Is Russia-Iran marriage of convenience unravelling in Syria?

For how long will Russia be able to keep Iran in check and for how long does Moscow expect other players in the region to tolerate its dance with the wolves?
Sunday 21/04/2019
Up in the air. A Russian flag waves as a Syrian soldier walks on a roof of a military post overlooking the Damascus-Aleppo highway in Rastan. (AP)
Up in the air. A Russian flag waves as a Syrian soldier walks on a roof of a military post overlooking the Damascus-Aleppo highway in Rastan. (AP)

A standoff between Russian soldiers and Iran-backed militias in the northern Syrian city of Aleppo could point to an end to the unlikely marriage of convenience between Moscow and Tehran in the war-wracked country.

The fighting in Aleppo killed at least 11 people, including civilians, a toll that could inflame tensions between the two sides that are generally believed to be working in concert in Syria.

Details surrounding the violence remain unclear. The Syrian Observatory for Human Rights said fighting may have been triggered over competing for control of city checkpoints, which brings in a lot of money for forces on the ground.

The standoff could also have stemmed from recent Israeli air strikes near Aleppo, which some Iran-backed militias say Russia has been involved in, through coordination with Tel Aviv.

In any case, the Iran-Russia tensions are but the latest misstep in a long, rocky military partnership that is likely to be further strained in the future.

Last year, the two countries fell out after Iran-backed militias blocked the evacuation of Aleppo, prompting Russia to launch air strikes in the towns of Kafraya and Foua to pressure Tehran to agree to a deal.

The year before, Hezbollah fighters, in coordination with Iran, prevented Russian soldiers from entering Wadi Barada to monitor militias’ suspected violations of a ceasefire there.

The incidents show that Russia and Iran, while nominally on the same side in the Syrian conflict, do not always act in concert. While both are committed to the general aim of keeping the regime of Syrian President Bashar Assad in power, they are looking to advance their own influence and riches as the war winds down.

Other factors likely contributed to the recent shift, including Iran-backed militias’ switch to guerrilla tactics as a direct outcome of Iran’s declining financial assistance.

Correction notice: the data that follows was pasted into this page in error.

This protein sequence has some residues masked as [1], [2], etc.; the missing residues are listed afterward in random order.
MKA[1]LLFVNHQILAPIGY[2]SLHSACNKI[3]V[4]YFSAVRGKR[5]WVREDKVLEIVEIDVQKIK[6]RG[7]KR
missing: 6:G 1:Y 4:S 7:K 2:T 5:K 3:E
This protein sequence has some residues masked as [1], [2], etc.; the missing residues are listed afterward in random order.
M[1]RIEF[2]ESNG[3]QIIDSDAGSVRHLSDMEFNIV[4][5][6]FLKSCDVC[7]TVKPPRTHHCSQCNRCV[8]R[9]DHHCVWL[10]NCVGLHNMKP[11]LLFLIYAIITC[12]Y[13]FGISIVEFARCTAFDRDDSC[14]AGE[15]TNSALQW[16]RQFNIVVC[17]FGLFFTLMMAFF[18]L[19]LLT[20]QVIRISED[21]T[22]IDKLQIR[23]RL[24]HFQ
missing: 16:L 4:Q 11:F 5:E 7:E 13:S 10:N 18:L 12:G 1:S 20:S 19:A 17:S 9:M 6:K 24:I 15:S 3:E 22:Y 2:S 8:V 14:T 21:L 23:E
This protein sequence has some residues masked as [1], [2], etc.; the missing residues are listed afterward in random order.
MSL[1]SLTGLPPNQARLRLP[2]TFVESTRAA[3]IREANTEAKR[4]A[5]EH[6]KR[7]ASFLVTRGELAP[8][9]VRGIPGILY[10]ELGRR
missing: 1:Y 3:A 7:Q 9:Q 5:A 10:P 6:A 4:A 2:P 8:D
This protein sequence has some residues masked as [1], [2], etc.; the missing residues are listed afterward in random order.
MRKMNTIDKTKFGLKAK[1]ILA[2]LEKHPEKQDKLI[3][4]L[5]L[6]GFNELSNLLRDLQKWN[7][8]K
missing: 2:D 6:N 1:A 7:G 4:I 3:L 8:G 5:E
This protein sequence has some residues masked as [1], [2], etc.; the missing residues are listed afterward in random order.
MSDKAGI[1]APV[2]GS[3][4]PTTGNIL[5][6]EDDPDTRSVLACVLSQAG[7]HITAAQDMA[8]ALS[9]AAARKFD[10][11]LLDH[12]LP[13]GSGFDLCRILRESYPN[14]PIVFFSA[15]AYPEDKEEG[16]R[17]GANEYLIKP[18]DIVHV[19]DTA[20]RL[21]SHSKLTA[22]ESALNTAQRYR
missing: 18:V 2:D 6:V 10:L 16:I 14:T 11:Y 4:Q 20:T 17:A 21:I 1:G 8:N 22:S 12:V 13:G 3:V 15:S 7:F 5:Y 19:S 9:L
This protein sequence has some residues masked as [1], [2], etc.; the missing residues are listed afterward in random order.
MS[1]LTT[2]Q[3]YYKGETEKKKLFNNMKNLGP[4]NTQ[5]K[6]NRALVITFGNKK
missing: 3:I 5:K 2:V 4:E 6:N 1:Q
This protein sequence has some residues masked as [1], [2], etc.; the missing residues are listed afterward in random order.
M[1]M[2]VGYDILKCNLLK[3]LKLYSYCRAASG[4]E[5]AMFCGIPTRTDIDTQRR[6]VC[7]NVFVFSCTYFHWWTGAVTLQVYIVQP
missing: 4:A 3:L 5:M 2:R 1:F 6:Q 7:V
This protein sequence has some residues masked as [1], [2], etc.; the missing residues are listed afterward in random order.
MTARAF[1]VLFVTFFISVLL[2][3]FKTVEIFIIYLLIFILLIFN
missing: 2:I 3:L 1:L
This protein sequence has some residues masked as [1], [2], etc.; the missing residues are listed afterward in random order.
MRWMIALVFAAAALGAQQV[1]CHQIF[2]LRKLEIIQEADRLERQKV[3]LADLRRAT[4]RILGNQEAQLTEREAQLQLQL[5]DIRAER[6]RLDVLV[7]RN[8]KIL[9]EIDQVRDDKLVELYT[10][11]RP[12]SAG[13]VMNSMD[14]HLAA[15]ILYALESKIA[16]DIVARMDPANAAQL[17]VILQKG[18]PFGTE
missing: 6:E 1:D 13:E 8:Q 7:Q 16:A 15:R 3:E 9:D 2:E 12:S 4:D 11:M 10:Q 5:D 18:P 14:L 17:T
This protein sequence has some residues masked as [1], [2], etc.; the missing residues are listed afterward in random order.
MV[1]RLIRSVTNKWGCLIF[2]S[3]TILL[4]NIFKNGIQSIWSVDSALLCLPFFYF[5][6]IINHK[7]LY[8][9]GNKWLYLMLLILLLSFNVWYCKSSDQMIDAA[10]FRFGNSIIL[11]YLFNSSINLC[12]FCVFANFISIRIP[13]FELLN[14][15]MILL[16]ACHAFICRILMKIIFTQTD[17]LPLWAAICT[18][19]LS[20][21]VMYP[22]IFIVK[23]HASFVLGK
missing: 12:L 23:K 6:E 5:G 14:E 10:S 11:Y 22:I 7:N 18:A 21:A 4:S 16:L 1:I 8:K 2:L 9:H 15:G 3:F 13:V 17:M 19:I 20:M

This brings us to the United States’ withdrawal from the Iran nuclear deal, officially known as the Joint Comprehensive Plan of Action, and its reimposition of sanctions in 2018. Just after the US move against Tehran at that time, a flurry of diplomatic activity between Washington and Moscow was recorded, leading to speculation that Russia could abandon its situational ally, Iran, in return for better relations with the United States.

However, it has become clear that Russia was not ready to burn all its bridges with Tehran, an ally with an entrenched presence in Syria and with which Moscow has collaborated on a wide variety of issues, including energy and security in the Caspian region and the Afghan conflict.

By keeping Iran in its orbit, Moscow saved a valuable bargaining chip that it could use in negotiations with Washington and its allies in the Middle East.

Such a strategy has proven effective. Wary of Iran’s involvement in the region, some Arab countries moved closer to Russia, hoping to convince Moscow to change its course of action in Syria and elsewhere. Of course, those attempts failed, producing a new reality: Arabs keeping Moscow close but not ready to take the bait again.

Now, as Russia remains stuck in poor bargaining, Iran is exploiting the free rein it has gained in Syria to expand its influence — by creating local Shia militias, indoctrinating Syrians and spreading Khomeini-style fundamentalism.

Tehran is also gaining influence economically. A 2018 report by Chatham House indicated that Tehran had attempted to expand its presence on the ground through land grabs, including a large area entering downtown Damascus.

The report pointed to Iran’s exporting of goods to Syria and the signing of at least five cooperation deals that would allow Tehran to “invest in a port in the coastal city of Tartus, use 5,000 hectares of agricultural lands, explore phosphate mines south of Palmyra and license mobile phone operators.”

Russia, however, with one of the most powerful intelligence services in the world, has tried to keep Iran’s manoeuvres in check, with sources in Damascus suggesting Moscow has blocked some of Iran’s economic expansion plans.

But for how long will Russia be able to keep Iran in check and for how long does Moscow expect other players in the region to tolerate its dance with the wolves?

Such questions could soon be answered but, for now, what is clear is that Russia preserving Iran as a bargaining chip is an old, ineffective ruse.

The clock is ticking and it won’t be long before Tehran creates a militia force in Syria that functions like Hezbollah in Lebanon and the Popular Mobilisation Forces in Iraq.

Of course, the Russians, who in the 1980s drank from the poisoned chalice of the Afghan guerrilla warfare, know better than anyone how disastrous the end will be if Iran’s militias aren’t kept in check.

And, while Russians may look like the main winners today, they face many challenges in Syria, including a ticking clock, domestic pressure, reconstruction challenges, regional and international disapproval and potential backlash from radical Shia militias that will always view Russians as intruders and infidels.

As we see more and more standoffs in Syria, a Pandora’s box could indeed open for Russia and never be shut again. Only the future will tell if Moscow will act before it is too late.

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